Myth 2: For weight loss and management, a low-carbohydrate diet is the best option
The rationale for use of a low-carbohydrate diet for weight loss is that with carbohydrate restriction, fuel sources shift from glucose and fatty acids to fatty acids and ketones, leading to appetite restriction, weight loss, and improvements in risk markers for cardiovascular disease.13
However, a meta-analysis of randomized controlled trials (five trials, 447 subjects) examined the effects of low-carbohydrate versus low-fat diets on weight loss and cardiovascular risk factors in overweight and obese adults.14
After six months, individuals in the low-carbohydrate diet group had lost more weight (-3.3 kg) than those in the low-fat diet group. But at 12 months, weight loss was the same.
Changes in blood pressure were not different between groups. Whereas, total cholesterol and LDL-cholesterol decreased more in the low-fat diet group, HDL-cholesterol and triglycerides changed more favorably in the low-carbohydrate diet group. Thus, neither diet showed a clear benefit on cardiovascular risk factors.
A systematic review of weight loss studies in overweight or obese adults with type 2 diabetes with a duration of one-year or longer and a completion rate of ≥70 was conducted.15 Eleven studies met these criteria with five of the 11 studies comparing different macronutrient percentages.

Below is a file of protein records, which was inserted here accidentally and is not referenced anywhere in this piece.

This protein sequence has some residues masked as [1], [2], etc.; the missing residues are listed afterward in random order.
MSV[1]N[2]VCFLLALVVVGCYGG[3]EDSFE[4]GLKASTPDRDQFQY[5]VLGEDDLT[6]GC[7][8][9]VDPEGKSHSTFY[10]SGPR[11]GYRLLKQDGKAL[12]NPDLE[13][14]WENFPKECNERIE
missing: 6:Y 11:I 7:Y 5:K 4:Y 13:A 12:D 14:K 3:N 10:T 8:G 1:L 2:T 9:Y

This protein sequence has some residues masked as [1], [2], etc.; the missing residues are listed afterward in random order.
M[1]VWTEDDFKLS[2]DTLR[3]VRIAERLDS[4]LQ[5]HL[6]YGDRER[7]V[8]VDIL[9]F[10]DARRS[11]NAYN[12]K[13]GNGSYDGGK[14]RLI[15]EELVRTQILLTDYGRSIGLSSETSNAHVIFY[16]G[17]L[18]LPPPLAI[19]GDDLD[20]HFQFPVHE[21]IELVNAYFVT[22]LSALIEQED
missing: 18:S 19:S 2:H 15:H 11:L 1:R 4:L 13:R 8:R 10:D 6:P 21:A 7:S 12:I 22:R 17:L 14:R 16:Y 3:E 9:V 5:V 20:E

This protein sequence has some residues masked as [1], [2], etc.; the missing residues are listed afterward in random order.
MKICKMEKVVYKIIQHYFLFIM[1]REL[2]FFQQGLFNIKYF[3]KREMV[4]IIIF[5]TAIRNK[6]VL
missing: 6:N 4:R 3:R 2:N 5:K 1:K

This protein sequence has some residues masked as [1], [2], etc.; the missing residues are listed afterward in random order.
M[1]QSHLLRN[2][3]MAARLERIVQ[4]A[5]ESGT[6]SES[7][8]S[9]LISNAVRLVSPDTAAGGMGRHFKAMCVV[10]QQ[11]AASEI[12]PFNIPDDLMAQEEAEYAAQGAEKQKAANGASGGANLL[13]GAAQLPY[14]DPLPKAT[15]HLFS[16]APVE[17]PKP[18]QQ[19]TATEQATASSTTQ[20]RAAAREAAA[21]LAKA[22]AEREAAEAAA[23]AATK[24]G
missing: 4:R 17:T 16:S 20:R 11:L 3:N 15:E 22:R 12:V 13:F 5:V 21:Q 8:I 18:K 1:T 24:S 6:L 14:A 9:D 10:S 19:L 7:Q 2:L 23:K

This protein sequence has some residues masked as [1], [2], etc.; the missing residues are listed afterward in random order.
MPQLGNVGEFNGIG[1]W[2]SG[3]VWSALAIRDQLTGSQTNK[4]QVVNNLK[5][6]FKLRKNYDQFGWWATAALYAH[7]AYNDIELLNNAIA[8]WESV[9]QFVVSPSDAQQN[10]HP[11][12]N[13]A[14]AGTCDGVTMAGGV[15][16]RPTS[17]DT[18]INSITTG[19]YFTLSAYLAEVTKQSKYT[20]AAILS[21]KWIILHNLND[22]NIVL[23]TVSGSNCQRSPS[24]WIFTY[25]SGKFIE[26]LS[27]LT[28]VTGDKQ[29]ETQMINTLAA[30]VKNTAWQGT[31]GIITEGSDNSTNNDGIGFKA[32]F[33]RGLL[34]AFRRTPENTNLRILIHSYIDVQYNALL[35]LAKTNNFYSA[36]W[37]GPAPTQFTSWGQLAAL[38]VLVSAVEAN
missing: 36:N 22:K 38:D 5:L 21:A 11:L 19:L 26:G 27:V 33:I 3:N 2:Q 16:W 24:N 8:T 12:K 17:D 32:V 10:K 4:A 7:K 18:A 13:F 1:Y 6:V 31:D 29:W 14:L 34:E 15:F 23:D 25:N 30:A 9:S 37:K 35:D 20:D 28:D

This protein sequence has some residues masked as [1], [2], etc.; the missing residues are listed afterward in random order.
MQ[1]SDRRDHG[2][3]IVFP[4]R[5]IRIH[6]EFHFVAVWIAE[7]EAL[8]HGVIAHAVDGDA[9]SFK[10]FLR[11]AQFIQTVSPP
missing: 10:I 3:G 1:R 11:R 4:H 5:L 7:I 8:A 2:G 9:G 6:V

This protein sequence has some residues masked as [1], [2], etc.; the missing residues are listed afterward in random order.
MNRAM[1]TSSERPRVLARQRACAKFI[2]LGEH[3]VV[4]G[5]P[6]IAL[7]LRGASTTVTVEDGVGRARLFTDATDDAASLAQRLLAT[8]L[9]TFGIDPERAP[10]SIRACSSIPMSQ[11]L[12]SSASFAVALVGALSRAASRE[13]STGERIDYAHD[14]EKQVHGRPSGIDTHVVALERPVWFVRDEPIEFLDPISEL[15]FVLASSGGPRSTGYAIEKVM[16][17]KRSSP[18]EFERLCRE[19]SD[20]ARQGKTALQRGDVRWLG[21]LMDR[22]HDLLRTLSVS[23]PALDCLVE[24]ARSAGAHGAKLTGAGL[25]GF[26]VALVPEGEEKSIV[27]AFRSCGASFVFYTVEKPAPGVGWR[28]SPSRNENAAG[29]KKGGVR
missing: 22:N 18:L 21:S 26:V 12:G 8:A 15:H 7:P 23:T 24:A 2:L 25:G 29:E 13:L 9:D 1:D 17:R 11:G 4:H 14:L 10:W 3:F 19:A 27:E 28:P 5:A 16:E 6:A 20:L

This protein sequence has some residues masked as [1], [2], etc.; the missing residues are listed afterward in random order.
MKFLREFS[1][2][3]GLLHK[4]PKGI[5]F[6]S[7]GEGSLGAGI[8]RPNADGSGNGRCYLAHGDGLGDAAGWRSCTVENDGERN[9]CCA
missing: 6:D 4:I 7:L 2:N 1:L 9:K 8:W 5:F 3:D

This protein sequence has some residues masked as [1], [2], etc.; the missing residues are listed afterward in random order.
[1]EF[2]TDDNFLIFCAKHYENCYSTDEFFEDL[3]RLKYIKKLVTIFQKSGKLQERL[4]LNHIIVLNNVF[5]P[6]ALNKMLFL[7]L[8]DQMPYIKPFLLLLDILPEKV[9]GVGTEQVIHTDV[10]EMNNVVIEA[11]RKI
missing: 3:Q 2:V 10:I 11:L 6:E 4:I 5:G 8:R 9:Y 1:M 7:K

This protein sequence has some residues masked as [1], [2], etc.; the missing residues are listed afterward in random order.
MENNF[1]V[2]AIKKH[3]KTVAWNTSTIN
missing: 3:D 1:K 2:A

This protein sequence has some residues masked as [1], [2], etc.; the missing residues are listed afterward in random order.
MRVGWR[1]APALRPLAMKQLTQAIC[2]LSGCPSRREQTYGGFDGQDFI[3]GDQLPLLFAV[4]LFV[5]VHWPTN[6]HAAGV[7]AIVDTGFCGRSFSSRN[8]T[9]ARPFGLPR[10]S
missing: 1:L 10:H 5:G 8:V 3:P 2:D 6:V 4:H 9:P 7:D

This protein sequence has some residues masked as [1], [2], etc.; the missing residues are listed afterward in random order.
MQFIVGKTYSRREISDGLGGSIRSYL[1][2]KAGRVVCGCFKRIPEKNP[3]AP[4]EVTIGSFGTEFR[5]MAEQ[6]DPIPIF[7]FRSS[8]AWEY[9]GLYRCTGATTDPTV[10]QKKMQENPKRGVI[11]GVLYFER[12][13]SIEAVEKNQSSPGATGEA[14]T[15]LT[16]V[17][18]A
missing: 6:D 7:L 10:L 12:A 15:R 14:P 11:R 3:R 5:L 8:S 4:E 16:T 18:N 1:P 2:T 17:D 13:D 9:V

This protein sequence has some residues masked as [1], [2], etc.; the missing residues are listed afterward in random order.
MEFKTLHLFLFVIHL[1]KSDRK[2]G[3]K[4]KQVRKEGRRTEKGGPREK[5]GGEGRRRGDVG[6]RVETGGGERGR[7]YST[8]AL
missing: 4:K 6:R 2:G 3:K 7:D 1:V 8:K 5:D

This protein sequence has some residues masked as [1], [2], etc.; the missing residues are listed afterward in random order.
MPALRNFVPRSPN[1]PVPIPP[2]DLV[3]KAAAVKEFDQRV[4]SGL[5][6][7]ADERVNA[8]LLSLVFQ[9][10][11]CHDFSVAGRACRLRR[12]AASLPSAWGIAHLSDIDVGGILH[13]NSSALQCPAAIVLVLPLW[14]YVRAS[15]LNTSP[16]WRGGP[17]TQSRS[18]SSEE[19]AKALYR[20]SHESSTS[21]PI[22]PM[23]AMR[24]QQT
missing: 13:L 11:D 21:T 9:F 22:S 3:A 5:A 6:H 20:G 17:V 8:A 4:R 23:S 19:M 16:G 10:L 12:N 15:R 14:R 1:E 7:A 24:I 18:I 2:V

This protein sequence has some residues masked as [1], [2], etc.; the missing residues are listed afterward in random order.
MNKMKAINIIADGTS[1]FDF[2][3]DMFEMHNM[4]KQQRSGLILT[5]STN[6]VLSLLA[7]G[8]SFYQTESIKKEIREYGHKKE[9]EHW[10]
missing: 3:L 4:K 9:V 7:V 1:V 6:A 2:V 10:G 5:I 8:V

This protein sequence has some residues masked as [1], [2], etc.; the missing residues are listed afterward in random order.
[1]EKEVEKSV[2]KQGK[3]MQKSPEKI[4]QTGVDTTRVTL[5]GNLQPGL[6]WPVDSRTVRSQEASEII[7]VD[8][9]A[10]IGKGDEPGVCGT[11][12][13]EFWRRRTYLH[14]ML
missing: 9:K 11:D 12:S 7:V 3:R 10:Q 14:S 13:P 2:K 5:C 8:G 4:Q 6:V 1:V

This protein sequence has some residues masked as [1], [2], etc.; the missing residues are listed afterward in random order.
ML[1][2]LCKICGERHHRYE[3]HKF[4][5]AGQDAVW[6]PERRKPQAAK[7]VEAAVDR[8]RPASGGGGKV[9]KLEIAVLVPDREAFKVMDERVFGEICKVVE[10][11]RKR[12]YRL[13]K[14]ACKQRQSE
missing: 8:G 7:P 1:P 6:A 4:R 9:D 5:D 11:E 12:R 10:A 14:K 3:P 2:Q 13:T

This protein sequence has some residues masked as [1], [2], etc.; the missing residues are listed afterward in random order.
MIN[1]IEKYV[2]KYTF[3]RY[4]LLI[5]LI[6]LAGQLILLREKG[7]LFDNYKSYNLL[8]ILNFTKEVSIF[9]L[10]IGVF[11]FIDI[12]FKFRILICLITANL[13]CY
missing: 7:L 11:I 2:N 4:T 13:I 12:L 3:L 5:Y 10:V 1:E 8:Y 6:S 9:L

One study compared a high monounsaturated fat diet to a high carbohydrate diet, two compared a low carbohydrate diet to a low fat diet, and two compared a high protein diet to a high carbohydrate diet. Regardless of the macronutrient composition of the diet, weight loss at one year was not significantly different between the groups, ranging from 1.9 to 4.0 kg.
The group with the smallest amount of amount of weight loss was a low carbohydrate diet study group which had a weight loss of 1.9 kg.16 Furthermore, eight of the groups reported nonsignificant changes in HbA1C from baseline to study end; only two groups (a high protein and a high carbohydrate group in one study) reported a modest improvement in HbA1C levels at one year.17
These studies support a conclusion that, for patients with diabetes, a variety of reduced energy eating patterns with differing macronutrient percentages are modestly effective for weight loss but may not improve HbA1C levels.
Bottom Line: For weight loss and management, patients diagnosed with diabetes are best advised to eat a reduced energy eating pattern with healthy carbohydrate foods in appropriate portion sizes.